10 Reasons Why Google Needs to Build an iTunes Competitor

By Don Reisinger  |  Posted 2010-02-01 Print this article Print

News Analysis: As Google's Android platform prepares for its move to tablet computers, a key component is missing: an effective competitor to Apple's iTunes. Here is why a Web-based iTunes competitor from Google might be the best way for the search giant to compete with Apple and its multitouch mobile juggernauts.

In a recent interview, Acer President Scott Lin said Acer won't be offering an iPad competitor. He said Acer opted not to introduce a tablet PC because of the competitive barrier presented by Apple's Tunes and the multitouch features on the iPad and iPhone.

Furthermore, Lin said it's iTunes that has made Apple products so successful in the past and he fully expects that trend to continue when the iPad is released later in 2010. He makes a good point. Historically, iTunes has been a key reason for Apple's success. And thanks to it being bundled with the iPad, it will likely add value to Apple's tablet computer.

But Apple isn't alone in the touch business. Through the Android platform, Google is also offering a compelling touch experience on mobile phones. Android is now following the iPhone OS to the slate scene. At CES in January, the platform was shown running on several tablet PCs, including a Freescale tablet, an Archos slate and even a Dell machine. Google might just be Apple's most capable competitor.

But no matter how viable the Android OS might be on a tablet or smartphone, the operating system lacks a one-stop shop for all things entertainment. And although it currently allows users to download music from Amazon.com's MP3 store, that offering doesn't cut it. If Google wants Android to be a real competitor to Apple's mobile operating system, it needs to develop an iTunes competitor.

Here's why:

1. It's big business

Part of the reason that Apple includes iTunes in any product it offers is its revenue potential. For years, iTunes has generated billions of dollars in revenue for Apple. Google can capture some of the market by following suit. The more revenue a company generates, the more it can use to invest in new and exciting products. Google is doing well, but it's leaving money on the table by not offering an iTunes competitor.

2. Android has nothing of the sort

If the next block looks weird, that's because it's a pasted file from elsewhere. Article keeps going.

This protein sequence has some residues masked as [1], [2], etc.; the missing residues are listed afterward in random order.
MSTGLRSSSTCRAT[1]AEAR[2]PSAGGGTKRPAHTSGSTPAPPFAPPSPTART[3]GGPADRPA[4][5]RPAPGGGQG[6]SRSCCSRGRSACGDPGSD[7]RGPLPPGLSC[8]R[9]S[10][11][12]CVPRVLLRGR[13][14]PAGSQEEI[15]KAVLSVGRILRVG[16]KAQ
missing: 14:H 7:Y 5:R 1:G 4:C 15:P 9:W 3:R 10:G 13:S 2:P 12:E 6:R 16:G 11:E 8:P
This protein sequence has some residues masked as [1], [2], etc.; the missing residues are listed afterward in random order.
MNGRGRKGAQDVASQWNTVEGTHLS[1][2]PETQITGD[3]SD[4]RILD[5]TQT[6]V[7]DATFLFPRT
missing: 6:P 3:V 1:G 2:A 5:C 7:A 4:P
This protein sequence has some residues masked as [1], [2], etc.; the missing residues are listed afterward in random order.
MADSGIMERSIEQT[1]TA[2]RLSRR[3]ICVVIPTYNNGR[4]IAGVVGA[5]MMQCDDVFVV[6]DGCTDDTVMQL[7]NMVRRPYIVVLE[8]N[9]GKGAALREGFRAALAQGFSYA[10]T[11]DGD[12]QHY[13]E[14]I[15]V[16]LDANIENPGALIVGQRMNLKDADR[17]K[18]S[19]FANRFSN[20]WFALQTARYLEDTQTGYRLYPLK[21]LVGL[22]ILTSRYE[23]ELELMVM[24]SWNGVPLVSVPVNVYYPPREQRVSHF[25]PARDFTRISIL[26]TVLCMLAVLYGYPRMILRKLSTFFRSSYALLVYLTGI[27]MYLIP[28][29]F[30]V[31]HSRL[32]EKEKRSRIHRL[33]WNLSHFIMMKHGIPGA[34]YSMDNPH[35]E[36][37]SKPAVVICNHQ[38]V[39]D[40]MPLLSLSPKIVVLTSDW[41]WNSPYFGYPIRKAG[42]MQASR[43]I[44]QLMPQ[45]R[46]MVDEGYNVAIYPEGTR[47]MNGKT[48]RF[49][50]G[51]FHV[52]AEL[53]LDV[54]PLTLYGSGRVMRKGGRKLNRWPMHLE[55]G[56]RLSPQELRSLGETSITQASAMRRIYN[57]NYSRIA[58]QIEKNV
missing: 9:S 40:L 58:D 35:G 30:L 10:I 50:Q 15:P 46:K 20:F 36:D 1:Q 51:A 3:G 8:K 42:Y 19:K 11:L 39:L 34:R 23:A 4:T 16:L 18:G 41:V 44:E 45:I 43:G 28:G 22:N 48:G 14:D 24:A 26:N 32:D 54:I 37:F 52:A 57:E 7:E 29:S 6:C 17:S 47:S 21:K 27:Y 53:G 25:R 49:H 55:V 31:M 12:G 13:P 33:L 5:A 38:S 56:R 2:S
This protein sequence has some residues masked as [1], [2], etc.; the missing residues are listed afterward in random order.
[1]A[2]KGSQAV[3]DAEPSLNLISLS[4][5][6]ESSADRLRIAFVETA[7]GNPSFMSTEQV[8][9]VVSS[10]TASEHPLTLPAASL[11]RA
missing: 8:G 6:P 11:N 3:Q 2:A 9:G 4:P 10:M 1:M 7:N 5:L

The Android platform might be a viable alternative to the iPhone OS, but it's still lacking that killer iTunes-like store to make it a true competitor to Apple's software. Not having entertainment just a few finger taps away is not ideal. For Google to truly compete with Apple, it needs to build a platform that bests iTunes.

3. It's what users want

The consumer has come to expect an iTunes-like store for smartphones. Soon enough, they will expect the same for tablets. Like products from Microsoft and Research In Motion, Google's Android platform lacks that requirement. Android might run on more devices, but until it can deliver an equal or superior experience to what Apple offers, the Android will always trail behind. Users want an iTunes competitor on Android. What is Google waiting for?

4. Amazon.com doesn't cut it

Amazon.com's MP3 store has a huge library of music at affordable prices. All in all, it's a fine store. But it's not Google's store. iTunes is about availability and convenience. An iTunes competitor would not only give Android a leg up (Google can bundle the app just as Apple bundles iTunes on the iPhone), but it can also give users access to any content on any product they intend to use. Google's store would arguably be more ubiquitous and convenient than iTunes. That could only help Google compete.

Don Reisinger is a freelance technology columnist. He started writing about technology for Ziff-Davis' Gearlog.com. Since then, he has written extremely popular columns for CNET.com, Computerworld, InformationWeek, and others. He has appeared numerous times on national television to share his expertise with viewers. You can follow his every move at http://twitter.com/donreisinger.

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